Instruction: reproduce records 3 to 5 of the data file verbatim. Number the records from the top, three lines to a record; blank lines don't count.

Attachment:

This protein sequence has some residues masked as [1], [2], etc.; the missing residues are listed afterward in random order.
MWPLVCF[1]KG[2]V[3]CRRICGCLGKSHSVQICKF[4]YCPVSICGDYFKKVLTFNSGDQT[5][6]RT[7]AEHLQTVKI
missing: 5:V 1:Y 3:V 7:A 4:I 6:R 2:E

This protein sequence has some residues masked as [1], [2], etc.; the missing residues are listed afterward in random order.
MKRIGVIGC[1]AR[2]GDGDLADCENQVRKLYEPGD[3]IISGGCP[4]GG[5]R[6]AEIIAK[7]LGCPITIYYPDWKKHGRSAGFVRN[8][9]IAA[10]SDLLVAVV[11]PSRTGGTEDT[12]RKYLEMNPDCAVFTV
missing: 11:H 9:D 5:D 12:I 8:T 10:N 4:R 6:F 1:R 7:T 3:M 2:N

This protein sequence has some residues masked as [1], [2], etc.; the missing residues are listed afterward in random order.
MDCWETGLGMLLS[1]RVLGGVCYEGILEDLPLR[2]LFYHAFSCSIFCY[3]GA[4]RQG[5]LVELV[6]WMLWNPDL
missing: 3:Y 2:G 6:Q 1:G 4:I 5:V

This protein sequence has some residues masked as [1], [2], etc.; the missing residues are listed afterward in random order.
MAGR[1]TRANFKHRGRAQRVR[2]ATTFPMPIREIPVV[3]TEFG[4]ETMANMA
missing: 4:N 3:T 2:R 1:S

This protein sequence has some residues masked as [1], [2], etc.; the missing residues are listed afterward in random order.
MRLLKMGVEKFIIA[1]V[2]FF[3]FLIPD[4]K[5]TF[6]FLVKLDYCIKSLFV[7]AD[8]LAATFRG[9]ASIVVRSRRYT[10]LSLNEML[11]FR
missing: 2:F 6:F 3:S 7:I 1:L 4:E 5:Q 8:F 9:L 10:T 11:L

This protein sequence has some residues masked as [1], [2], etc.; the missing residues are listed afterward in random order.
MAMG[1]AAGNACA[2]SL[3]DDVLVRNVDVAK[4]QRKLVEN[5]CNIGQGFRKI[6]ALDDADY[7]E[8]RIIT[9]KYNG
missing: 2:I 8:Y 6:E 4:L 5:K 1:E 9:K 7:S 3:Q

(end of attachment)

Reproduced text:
This protein sequence has some residues masked as [1], [2], etc.; the missing residues are listed afterward in random order.
MDCWETGLGMLLS[1]RVLGGVCYEGILEDLPLR[2]LFYHAFSCSIFCY[3]GA[4]RQG[5]LVELV[6]WMLWNPDL
missing: 3:Y 2:G 6:Q 1:G 4:I 5:V

This protein sequence has some residues masked as [1], [2], etc.; the missing residues are listed afterward in random order.
MAGR[1]TRANFKHRGRAQRVR[2]ATTFPMPIREIPVV[3]TEFG[4]ETMANMA
missing: 4:N 3:T 2:R 1:S

This protein sequence has some residues masked as [1], [2], etc.; the missing residues are listed afterward in random order.
MRLLKMGVEKFIIA[1]V[2]FF[3]FLIPD[4]K[5]TF[6]FLVKLDYCIKSLFV[7]AD[8]LAATFRG[9]ASIVVRSRRYT[10]LSLNEML[11]FR
missing: 2:F 6:F 3:S 7:I 1:L 4:E 5:Q 8:F 9:L 10:T 11:L